Two phone calls described by President Donald Trump that didn't actually happen represent the latest chapter in a long-running series of disputes revolving around the president's rocky relationship with facts.
White House press secretary Sarah Sanders on Wednesday found herself explaining that compliments Trump had described receiving in phone calls from the Mexican president and the Boy Scouts did happen — just not on the phone.
"I wouldn't say it was a lie. That's a pretty bold accusation,'' she told reporters. "The conversations took place, they just simply didn't take place over a phone call. ... He had them in person.''
The noncalls weren't earth-shattering news. But they fit a pattern that also involves weightier issues and that has raised larger questions about Trump's credibility six months into his presidency.
After Donald Trump Jr. put out a statement, later shown to be misleading, about his meeting with a Russian lawyer in 2016, the president's outside lawyer was categorical that the president had no role in drafting the statement. But when The Washington Post later reported that the president had dictated the statement for his son, Sanders acknowledged that Trump had "weighed in'' on his son's statement "as any father would based on the limited information that he had.''
Polls, history and other research leave open the question of how impressions of Trump's truthfulness affect his job approval, which hovers around a third of Americans.
Trump won the presidential election despite having promoted false claims such as the notion that President Barack Obama was born outside the U.S. (he was born in Hawaii) and that Hillary Clinton had started the rumor (she didn't).
The campaign featured another instance when Trump said someone told him something that the person then denied. Candidate Trump last summer claimed the NFL had complained to him that the presidential debate schedule competed with football games. The NFL denied that.
A Quinnipiac poll released Wednesday found that for all of the economic and other progress Trump claims, just 33 percent of Americans approve of the job he's doing, similar to the results of a survey conducted in June by the Associated Press-NORC Center for Public Affairs Research.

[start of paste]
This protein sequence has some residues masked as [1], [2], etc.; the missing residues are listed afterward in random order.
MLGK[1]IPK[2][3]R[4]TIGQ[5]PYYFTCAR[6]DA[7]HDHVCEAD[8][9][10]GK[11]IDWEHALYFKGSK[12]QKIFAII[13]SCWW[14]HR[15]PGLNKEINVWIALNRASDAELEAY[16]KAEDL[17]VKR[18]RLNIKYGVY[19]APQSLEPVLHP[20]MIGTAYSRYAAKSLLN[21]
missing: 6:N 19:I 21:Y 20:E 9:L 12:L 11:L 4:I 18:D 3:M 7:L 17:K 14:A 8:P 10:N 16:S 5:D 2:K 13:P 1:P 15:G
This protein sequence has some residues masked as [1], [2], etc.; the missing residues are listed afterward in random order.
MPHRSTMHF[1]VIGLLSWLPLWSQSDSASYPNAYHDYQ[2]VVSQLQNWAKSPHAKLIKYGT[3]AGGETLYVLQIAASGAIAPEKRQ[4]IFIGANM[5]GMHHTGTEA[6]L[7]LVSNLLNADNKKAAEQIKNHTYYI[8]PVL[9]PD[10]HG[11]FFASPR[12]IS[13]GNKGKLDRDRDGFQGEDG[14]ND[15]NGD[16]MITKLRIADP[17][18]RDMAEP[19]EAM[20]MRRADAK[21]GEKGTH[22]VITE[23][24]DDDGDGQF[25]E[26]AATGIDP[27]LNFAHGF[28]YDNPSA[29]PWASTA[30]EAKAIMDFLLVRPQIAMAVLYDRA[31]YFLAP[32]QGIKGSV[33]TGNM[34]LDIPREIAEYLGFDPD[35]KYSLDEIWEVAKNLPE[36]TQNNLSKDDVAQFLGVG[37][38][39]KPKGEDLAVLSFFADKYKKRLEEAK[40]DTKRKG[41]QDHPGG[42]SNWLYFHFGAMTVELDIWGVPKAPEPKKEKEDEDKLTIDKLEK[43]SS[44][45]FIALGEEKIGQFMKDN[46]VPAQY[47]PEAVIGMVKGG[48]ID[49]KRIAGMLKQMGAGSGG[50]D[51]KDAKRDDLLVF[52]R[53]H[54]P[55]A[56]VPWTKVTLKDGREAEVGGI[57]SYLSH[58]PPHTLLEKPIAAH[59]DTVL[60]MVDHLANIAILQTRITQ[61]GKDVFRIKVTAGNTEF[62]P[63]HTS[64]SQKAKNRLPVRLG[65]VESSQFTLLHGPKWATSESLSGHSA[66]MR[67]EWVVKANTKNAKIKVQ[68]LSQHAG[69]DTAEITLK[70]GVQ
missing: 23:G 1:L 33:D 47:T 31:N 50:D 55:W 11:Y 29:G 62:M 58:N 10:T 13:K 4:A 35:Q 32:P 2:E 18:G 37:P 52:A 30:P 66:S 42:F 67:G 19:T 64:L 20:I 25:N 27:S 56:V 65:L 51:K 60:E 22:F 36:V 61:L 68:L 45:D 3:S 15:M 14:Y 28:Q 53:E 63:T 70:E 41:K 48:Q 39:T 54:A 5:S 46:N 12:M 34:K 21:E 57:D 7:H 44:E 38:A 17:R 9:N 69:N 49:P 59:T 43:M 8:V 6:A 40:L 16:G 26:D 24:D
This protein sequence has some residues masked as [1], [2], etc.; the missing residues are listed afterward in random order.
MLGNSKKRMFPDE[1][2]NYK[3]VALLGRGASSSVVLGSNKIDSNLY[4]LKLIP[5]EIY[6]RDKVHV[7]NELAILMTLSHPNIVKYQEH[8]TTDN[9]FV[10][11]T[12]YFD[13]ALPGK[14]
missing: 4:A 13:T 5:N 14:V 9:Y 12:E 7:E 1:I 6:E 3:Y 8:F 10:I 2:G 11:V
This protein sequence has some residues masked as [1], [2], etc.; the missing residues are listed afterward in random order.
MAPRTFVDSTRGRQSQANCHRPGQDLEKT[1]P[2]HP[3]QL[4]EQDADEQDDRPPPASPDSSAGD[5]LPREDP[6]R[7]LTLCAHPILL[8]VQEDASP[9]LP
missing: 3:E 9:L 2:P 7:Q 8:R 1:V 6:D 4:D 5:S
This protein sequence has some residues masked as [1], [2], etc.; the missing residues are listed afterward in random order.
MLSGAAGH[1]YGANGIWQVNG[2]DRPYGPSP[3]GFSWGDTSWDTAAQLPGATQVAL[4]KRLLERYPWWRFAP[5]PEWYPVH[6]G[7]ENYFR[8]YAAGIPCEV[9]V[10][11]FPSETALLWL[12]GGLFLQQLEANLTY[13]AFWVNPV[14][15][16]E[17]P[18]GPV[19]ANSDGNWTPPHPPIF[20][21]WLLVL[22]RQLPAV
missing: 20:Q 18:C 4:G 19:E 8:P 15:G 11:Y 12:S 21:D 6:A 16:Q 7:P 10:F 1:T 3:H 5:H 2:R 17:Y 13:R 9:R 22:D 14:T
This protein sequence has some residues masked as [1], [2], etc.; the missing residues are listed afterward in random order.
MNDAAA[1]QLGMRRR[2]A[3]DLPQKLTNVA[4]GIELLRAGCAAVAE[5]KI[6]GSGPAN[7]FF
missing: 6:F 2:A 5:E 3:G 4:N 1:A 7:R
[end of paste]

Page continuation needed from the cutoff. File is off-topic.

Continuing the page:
Only 34 percent of the Quinnipiac poll respondents say that Trump is "honest.''
"We've been through so much of this,'' said Ethan Porter, an assistant professor of media and public affairs at George Washington University, who co-authored a study released last month into whether false information and corrections change people's attitudes toward candidates. In Trump's case, he said, "People probably learned to discount additional instances'' of falsehoods, adding: "It's already baked in the cake where you sort of know what you're getting with Donald Trump at this point.''
Sanders was responding to questions about a statement from the Mexican government denying what Trump described as a recent phone call with Mexican President Enrique Pena Nieto. Trump said earlier this week that Pena Nieto had called him to praise his immigration policies.
"Even the president of Mexico called me. They said their southern border, very few people are coming because they know they're not going to get through our border, which is the ultimate compliment,'' Trump said Monday.
Sanders said Trump had been "referencing a conversation that they had had at the G-20 summit where they specifically talked about the issues that he referenced.''
Mexico's Foreign Relations Department said Pena Nieto remarked to Trump during a July 7 meeting at the G-20 summit in Germany that deportations of Mexicans from the United States had fallen 31 percent between January and June, as compared with 2016. Pena Nieto said 47 percent fewer Central American migrants had entered Mexico in that period.
Meanwhile, the Boy Scouts denied Wednesday that the head of the youth organization called Trump to shower praise on his politically aggressive speech to its national jamboree in West Virginia. President Randall Stephenson and Chief Scout Executive Mike Surbaugh later apologized to members of the scouting community who were offended by Trump's political rhetoric.
Trump told The Wall Street Journal in an interview last week, "I got a call from the head of the Boy Scouts saying it was the greatest speech that was ever made to them, and they were very thankful.'' Politico published the transcript of the interview Tuesday.
Sanders said the president was making reference to "multiple members of the Boy Scout leadership'' who "congratulated him, praised him and offered quite powerful compliments following his speech.''